Having conquered Denmark with his first two films, Winding Refn confidently set out to conquer the rest of the world, pouring his own money into his English-language debut—but the film very nearly conquered him instead. Based on the first original screenplay written by acclaimed/notorious novelist Hubert Selby, Jr. (Last Exit to Brooklyn), Fear X stars John Turturro as mall cop Harry Cain, who is struggling to unravel his wife’s murder without unravelling himself. Obsessively studying the surveillance-video footage that he believes holds the key to the identity of the killer, Harry becomes convinced that a decorated local cop (James Remar) and his sullen wife (Deborah Kara Unger) have crucial information about the case, sparking a deadly three-way game of cat and mouse. Winding Refn brings a hallucinatory, almost Lynchian feel to the film, progressively blurring the lines between reality and dream, which may have contributed to its dismal commercial and critical performance. Fear X sank like a stone upon its US release two years after its Sundance premiere, and very nearly ruined Winding Refn financially in the process; thankfully, it has started to be rediscovered following the director’s later successes.
Pusher II: With Blood On My Hands (2004)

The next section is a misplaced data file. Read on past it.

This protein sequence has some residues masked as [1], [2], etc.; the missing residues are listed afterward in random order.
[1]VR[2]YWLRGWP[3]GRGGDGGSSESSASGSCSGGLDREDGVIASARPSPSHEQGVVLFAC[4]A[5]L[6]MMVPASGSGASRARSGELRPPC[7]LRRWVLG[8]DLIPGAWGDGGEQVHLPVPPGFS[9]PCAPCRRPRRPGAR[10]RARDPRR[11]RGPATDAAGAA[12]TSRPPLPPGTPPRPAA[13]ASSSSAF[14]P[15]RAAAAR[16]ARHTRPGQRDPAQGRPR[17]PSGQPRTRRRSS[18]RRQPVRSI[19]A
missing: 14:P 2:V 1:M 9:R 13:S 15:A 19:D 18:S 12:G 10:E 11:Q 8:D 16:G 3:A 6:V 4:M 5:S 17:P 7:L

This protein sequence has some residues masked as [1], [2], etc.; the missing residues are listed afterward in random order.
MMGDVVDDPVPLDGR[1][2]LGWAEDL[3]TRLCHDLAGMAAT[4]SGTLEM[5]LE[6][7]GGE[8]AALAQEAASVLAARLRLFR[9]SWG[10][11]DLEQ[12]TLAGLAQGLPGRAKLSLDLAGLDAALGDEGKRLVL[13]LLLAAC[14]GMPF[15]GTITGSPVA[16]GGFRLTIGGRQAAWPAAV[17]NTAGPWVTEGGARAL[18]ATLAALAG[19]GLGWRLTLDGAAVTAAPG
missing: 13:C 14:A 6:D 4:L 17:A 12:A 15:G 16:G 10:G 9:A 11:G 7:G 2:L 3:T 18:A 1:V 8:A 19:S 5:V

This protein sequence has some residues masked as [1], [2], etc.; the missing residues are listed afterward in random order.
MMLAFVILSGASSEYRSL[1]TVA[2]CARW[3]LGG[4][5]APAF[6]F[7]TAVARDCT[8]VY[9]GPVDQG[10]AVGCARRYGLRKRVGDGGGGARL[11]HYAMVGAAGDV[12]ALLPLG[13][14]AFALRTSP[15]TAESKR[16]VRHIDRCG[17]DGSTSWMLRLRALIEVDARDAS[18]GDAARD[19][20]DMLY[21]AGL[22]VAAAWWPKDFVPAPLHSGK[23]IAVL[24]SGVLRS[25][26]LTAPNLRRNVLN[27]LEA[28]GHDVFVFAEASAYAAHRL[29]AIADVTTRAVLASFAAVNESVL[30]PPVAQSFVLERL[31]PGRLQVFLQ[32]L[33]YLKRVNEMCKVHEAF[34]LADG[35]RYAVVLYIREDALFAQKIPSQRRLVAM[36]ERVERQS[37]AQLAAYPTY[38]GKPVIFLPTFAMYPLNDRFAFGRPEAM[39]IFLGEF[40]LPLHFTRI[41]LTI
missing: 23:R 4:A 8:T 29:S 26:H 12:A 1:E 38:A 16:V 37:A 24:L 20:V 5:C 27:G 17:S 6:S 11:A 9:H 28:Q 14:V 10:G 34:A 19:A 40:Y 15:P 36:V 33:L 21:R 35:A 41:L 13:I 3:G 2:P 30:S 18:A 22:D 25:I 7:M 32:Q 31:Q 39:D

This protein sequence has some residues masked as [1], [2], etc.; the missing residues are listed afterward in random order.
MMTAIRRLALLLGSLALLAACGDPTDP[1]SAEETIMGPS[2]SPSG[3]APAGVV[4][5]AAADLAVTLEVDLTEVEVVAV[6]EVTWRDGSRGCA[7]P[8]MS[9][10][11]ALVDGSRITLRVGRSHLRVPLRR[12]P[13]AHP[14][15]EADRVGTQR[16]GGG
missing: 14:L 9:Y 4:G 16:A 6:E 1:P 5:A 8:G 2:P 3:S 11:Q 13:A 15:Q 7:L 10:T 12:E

Reeling (some would say humbled) by the failure of Fear X, Winding Refn did what many a filmmaker has done in pursuit of a financial fix: he sequelized a prior success, churning out Pusher II and III back to back. But far from a quick, low-grade cash-in, the Pusher sequels stand as some of the strongest work in Winding Refn’s entire filmography, expanding the universe of the original film to create a panoramic portrait of the Copenhagen underworld. In Pusher II, the focus shifts from Kim Bodnia’s Frank to his former sidekick Tonny (Mads Mikkelsen), who, a few years after the events of the previous film, is heading home after a stint in prison. Things go from bad to bloody as Tonny desperately attempts to win the approval of his crime-lord father (Leif Sylvester) while coming to terms with the fact that he has become a father himself. (For those wishing to indulge in a little armchair analysis of the director, it’s pertinent to note that Winding Refn had himself become a new father at the time.) As raw and muscular as its predecessor, Pusher II also packs an unexpectedly emotional wallop thanks to Mikkelsen, who gives an absolutely searing performance as a man despairing over the gap between what he is and what he wants to be.